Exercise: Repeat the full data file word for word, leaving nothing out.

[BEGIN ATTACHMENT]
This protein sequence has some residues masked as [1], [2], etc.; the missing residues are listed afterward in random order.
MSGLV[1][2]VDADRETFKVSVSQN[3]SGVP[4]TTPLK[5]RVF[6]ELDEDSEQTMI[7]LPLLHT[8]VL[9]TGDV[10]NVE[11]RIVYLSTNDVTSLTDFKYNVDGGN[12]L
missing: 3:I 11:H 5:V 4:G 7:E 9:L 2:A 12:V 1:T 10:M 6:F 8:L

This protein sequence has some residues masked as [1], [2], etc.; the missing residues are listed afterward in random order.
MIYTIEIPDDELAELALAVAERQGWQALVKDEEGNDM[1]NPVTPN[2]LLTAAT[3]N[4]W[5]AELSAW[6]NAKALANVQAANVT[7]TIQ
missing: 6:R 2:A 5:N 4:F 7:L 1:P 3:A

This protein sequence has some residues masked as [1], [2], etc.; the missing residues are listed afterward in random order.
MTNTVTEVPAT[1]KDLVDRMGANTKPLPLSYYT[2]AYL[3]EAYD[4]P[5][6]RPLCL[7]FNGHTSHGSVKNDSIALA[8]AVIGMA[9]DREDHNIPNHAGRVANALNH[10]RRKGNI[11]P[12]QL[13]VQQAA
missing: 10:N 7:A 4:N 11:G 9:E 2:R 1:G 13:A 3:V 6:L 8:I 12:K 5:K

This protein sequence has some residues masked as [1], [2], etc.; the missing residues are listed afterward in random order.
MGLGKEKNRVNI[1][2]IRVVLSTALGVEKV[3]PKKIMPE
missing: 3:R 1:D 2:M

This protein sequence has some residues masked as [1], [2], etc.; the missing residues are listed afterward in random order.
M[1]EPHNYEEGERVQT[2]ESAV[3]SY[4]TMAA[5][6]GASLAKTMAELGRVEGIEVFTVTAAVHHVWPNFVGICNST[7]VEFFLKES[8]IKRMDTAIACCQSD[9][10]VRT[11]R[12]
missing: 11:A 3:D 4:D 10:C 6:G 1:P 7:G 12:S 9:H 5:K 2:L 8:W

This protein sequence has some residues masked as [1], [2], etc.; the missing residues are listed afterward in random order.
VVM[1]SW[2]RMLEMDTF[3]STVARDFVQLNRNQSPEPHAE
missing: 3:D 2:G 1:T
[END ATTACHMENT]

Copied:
This protein sequence has some residues masked as [1], [2], etc.; the missing residues are listed afterward in random order.
MSGLV[1][2]VDADRETFKVSVSQN[3]SGVP[4]TTPLK[5]RVF[6]ELDEDSEQTMI[7]LPLLHT[8]VL[9]TGDV[10]NVE[11]RIVYLSTNDVTSLTDFKYNVDGGN[12]L
missing: 3:I 11:H 5:V 4:G 7:E 9:L 2:A 12:V 1:T 10:M 6:F 8:L

This protein sequence has some residues masked as [1], [2], etc.; the missing residues are listed afterward in random order.
MIYTIEIPDDELAELALAVAERQGWQALVKDEEGNDM[1]NPVTPN[2]LLTAAT[3]N[4]W[5]AELSAW[6]NAKALANVQAANVT[7]TIQ
missing: 6:R 2:A 5:N 4:F 7:L 1:P 3:A

This protein sequence has some residues masked as [1], [2], etc.; the missing residues are listed afterward in random order.
MTNTVTEVPAT[1]KDLVDRMGANTKPLPLSYYT[2]AYL[3]EAYD[4]P[5][6]RPLCL[7]FNGHTSHGSVKNDSIALA[8]AVIGMA[9]DREDHNIPNHAGRVANALNH[10]RRKGNI[11]P[12]QL[13]VQQAA
missing: 10:N 7:A 4:N 11:G 9:E 2:R 1:G 13:A 3:V 6:L 8:I 12:K 5:K

This protein sequence has some residues masked as [1], [2], etc.; the missing residues are listed afterward in random order.
MGLGKEKNRVNI[1][2]IRVVLSTALGVEKV[3]PKKIMPE
missing: 3:R 1:D 2:M

This protein sequence has some residues masked as [1], [2], etc.; the missing residues are listed afterward in random order.
M[1]EPHNYEEGERVQT[2]ESAV[3]SY[4]TMAA[5][6]GASLAKTMAELGRVEGIEVFTVTAAVHHVWPNFVGICNST[7]VEFFLKES[8]IKRMDTAIACCQSD[9][10]VRT[11]R[12]
missing: 11:A 3:D 4:D 10:C 6:G 1:P 7:G 12:S 9:H 5:K 2:L 8:W

This protein sequence has some residues masked as [1], [2], etc.; the missing residues are listed afterward in random order.
VVM[1]SW[2]RMLEMDTF[3]STVARDFVQLNRNQSPEPHAE
missing: 3:D 2:G 1:T